Criminalizing poverty

For most of my adult life, I’ve tried to explain (often from first-hand knowledge) how very expensive, time-consuming and demoralizing it is to be poor. This Barbara Ehrenreich piece does a really good job:

When the Parentes finally got into “the system” and began receiving food stamps and some cash assistance, they discovered why some recipients have taken to calling TANF “Torture and Abuse of Needy Families.” From the start, the TANF experience was “humiliating,” Kristen says. The caseworkers “treat you like a bum. They act like every dollar you get is coming out of their own paychecks.”

The Parentes discovered that they were each expected to apply for 40 jobs a week, although their car was on its last legs and no money was offered for gas, tolls, or babysitting. In addition, Kristen had to drive 35 miles a day to attend “job readiness” classes offered by a private company called Arbor, which, she says, were “frankly a joke.”

Nationally, according to Kaaryn Gustafson of the University of Connecticut Law School, “applying for welfare is a lot like being booked by the police.” There may be a mug shot, fingerprinting, and lengthy interrogations as to one’s children’s true paternity. The ostensible goal is to prevent welfare fraud, but the psychological impact is to turn poverty itself into a kind of crime.

This is why it drives me crazy when people say they don’t have a problem with drug-testing people on welfare, or unemployment. Obviously, they haven’t been there.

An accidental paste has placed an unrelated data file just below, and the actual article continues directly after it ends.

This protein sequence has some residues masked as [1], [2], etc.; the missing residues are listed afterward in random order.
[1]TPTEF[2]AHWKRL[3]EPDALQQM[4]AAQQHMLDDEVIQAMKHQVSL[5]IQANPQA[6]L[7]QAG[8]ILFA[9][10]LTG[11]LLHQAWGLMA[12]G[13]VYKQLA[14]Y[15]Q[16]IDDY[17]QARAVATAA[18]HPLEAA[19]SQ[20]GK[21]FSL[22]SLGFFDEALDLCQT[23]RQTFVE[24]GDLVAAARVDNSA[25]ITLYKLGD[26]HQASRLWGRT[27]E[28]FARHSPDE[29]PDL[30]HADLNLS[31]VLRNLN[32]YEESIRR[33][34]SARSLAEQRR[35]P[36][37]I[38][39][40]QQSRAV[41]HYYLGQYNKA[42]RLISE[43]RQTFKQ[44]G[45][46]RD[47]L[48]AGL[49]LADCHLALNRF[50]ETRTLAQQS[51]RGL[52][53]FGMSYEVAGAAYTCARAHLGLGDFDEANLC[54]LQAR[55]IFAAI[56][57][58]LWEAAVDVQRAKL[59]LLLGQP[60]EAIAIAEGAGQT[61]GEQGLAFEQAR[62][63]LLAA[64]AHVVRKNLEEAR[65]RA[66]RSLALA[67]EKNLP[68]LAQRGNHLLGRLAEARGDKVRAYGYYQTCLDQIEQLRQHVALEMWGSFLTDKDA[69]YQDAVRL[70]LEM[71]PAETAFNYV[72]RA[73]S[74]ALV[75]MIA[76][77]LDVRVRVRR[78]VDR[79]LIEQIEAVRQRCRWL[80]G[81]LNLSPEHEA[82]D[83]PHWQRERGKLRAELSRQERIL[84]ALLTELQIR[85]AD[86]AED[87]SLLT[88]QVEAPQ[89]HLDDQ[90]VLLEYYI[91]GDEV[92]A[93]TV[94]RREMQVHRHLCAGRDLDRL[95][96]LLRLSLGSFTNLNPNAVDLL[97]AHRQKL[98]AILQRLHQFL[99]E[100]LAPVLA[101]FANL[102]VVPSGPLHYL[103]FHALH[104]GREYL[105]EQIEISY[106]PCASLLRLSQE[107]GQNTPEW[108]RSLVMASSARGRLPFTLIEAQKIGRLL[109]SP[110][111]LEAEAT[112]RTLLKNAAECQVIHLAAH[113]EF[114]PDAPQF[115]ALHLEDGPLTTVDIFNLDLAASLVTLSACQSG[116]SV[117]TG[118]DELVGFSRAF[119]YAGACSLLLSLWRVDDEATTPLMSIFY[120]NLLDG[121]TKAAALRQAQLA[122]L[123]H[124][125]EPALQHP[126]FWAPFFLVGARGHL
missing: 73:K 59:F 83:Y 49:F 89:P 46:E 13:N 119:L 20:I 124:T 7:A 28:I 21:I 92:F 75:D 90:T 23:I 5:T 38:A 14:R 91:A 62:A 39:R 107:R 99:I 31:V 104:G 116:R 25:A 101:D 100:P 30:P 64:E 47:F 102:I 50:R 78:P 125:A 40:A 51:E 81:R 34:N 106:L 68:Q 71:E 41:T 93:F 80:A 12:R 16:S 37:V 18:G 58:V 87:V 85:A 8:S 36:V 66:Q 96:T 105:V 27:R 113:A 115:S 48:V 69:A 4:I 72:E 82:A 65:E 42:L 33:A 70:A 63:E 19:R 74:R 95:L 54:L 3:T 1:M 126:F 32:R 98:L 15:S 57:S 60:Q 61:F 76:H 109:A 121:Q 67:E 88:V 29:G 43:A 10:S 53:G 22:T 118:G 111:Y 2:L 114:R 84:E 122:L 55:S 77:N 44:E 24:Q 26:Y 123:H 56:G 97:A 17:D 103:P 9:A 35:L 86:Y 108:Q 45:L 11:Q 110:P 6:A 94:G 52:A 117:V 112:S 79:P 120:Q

For the not-yet-homeless, there are two main paths to criminalization, and one is debt. Anyone can fall into debt, and although we pride ourselves on the abolition of debtors’ prison, in at least one state, Texas, people who can’t pay fines for things like expired inspection stickers may be made to “sit out their tickets” in jail.

More commonly, the path to prison begins when one of your creditors has a court summons issued for you, which you fail to honor for one reason or another, such as that your address has changed and you never received it. Okay, now you’re in “contempt of the court.”

Or suppose you miss a payment and your car insurance lapses, and then you’re stopped for something like a broken headlight (about $130 for the bulb alone). Now, depending on the state, you may have your car impounded and/or face a steep fine — again, exposing you to a possible court summons. “There’s just no end to it once the cycle starts,” says Robert Solomon of Yale Law School. “It just keeps accelerating.”

I just got a call last week from a collection agency trying to collect on a 12-year-old credit card debt. This was from a card that offered unemployment coverage – buy the plan, and they’ll pick up minimum payments for a year.

I bought the coverage, but lost the paperwork. I did, however, have the canceled check and the notation on my bank statement. They said it wasn’t “proof,” I told them to kiss my ass.

The interest rate was 28%. I’d already paid off the $500 balance, everything else was interest. The guy on the phone was trying to get me to pay $2800. I laughed at him.

He said it didn’t matter that the original company had long since written off the debt — that once a collection company buys the account, it hits the reset button. (I’m still trying to find out if that’s true.) But I have to say, it wouldn’t surprise me if they issued a warrant. That’s how things go in Dickens’ London — oh, I’m sorry, I mean America. And everyone still sits and waits for someone else to do something.

8 thoughts on “Criminalizing poverty

  1. This is so f*c%ing depressing. I scanned Barbara Ehrenreich’s story, as I can hardly bear to read the details. It really shouldn’t be hard for people to get how hard and stressful it is to be poor. But I guess too many people find it easier to blame the poor instead, and treat them like criminals.